White House Demands Iraq 'Step Up to the Plate' on Terror Surge

The United States withdrawal from Iraq in 2012 was celebrated as a major advancement in ending the war on terror, but as American presence diminishes in the nation, jihadist groups have made significant gains, taking over the second-largest city in the country.

The Obama administration has responded to the news that Mosul is now controlled by the jihadist group Islamic State of Iraq and the Levant (ISIL) by calling on the Iraq government to work harder to stop the spread of jihadist terrorism. Newly-minted White House Press Secretary Josh Earnest said Tuesday that the United States government is calling on Prime Minister Nouri al-Maliki "to do more to address unresolved issues to better meet the needs of all the Iraqi people... ultimately there is a responsibility on behalf of the Iraqi leaders to step up to the plate here." Earnest added that the United States would "continue our important relationship in terms of providing some security assistance to the government of Iraq."

Earnest's comments were significantly more pointed regarding the Iraqi government's current inability to stop the spread of ISIL (also know as ISIS, "Islamic State of Iraq and Syria") than the official statement from the Department of State. "It should be clear that ISIL is not only a threat to the stability of Iraq, but a threat to the entire region," said spokesperson Jen Psaki, promising the United States "will continue to work closely with Iraqi political and security leaders on a holistic approach to diminish ISIL’s capacity and ability to operate within Iraq’s borders."

The call on the Iraqi government to exert more effort in fighting radical Islamists comes as Maliki announces an effort to arm the people of Iraq to protect themselves in towns where the military is no longer able to successfully function. Maliki said Tuesday the government of Iraq plans to provide weapons to civilians in areas affected by the ISIL onslaught, as well as having the Iraqi Parliament create "a special crisis cell to follow up on the process of volunteering and equipping and arming."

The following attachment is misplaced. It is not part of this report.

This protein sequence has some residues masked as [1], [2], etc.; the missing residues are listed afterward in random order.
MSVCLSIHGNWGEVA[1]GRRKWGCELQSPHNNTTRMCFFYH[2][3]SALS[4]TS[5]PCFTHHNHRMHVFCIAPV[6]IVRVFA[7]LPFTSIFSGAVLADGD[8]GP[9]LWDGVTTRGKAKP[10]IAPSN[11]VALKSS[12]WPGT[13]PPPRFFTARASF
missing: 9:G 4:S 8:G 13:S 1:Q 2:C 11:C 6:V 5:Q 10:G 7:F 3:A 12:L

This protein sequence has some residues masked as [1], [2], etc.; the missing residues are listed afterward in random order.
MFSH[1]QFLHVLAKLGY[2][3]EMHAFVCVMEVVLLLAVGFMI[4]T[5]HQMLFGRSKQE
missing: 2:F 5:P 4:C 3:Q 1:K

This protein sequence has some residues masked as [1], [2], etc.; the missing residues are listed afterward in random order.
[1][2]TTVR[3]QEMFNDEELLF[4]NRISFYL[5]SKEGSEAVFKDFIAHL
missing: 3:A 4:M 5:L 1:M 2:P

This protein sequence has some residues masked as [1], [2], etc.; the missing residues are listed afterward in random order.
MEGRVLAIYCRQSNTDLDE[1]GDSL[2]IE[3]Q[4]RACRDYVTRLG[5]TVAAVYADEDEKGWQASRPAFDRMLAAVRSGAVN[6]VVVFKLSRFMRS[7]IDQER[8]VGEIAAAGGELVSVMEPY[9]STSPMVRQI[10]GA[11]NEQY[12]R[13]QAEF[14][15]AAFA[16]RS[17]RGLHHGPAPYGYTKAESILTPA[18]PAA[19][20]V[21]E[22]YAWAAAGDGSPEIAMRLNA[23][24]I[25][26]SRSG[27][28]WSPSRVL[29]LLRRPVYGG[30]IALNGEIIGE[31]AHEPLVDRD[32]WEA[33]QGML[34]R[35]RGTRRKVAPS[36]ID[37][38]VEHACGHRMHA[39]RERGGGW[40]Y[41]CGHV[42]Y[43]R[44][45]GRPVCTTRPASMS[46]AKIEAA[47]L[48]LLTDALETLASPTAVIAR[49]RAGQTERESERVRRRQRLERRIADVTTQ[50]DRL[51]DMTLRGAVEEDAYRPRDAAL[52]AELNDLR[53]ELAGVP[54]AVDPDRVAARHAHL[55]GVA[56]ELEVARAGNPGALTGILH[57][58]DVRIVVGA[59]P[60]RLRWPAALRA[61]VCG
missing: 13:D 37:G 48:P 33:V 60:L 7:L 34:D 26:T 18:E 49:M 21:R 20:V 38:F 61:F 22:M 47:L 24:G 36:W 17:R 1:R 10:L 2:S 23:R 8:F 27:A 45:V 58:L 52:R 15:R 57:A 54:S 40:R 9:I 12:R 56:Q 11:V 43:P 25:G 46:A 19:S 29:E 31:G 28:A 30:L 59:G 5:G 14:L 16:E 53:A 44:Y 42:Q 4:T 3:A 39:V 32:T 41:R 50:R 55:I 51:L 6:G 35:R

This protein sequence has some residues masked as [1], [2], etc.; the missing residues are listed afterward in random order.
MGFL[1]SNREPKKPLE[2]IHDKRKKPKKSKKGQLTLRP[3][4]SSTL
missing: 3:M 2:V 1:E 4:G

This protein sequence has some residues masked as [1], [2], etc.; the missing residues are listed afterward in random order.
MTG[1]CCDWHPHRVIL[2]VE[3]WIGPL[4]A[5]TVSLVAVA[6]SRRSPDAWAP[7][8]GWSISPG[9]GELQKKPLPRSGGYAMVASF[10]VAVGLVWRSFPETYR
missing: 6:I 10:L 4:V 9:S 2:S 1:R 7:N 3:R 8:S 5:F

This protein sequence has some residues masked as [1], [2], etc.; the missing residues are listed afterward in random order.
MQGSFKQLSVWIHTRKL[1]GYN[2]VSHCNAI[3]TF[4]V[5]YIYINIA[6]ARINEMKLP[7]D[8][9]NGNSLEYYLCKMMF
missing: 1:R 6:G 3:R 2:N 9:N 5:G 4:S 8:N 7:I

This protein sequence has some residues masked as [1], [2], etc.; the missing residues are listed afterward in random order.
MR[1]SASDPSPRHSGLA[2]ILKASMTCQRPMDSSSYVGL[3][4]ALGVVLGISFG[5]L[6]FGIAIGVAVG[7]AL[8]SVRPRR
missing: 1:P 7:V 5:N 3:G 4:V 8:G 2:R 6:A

Some who served in the United States government at the height of the Iraq War question whether ISIL's current advances would have been possible with a stable, strong American military presence in the country. Former White House adviser on Iraq Douglas Ollivant told Australia's ABC The World Today that the Iraqi army the United States left behind was woefully unprepared for a threat like ISIL, which has reinforced its number by transferring jihadists fighting in Syria over to Iraq. "The army that the United States left in Iraq, the Iraqi army, was able to handle the situation that we left it with at the time, was able to handle a low-grade, relatively unskilled local insurgency," he explained. "What they've been unable to handle is essentially an invasion from Syria of an extremely well-trained, well-armed, well-equipped, highly motivated, blooded force that has been learning from Hezbollah the last two or three years how to fight this kind of fight."

The assault on Iraq continues, with reports that ISIL has taken control of airports, government offices, churches, and television stations. It is believed that the jihadists will continue to spread and attempt to take over more territory within Iraq as the government scrambles to fight the threat.


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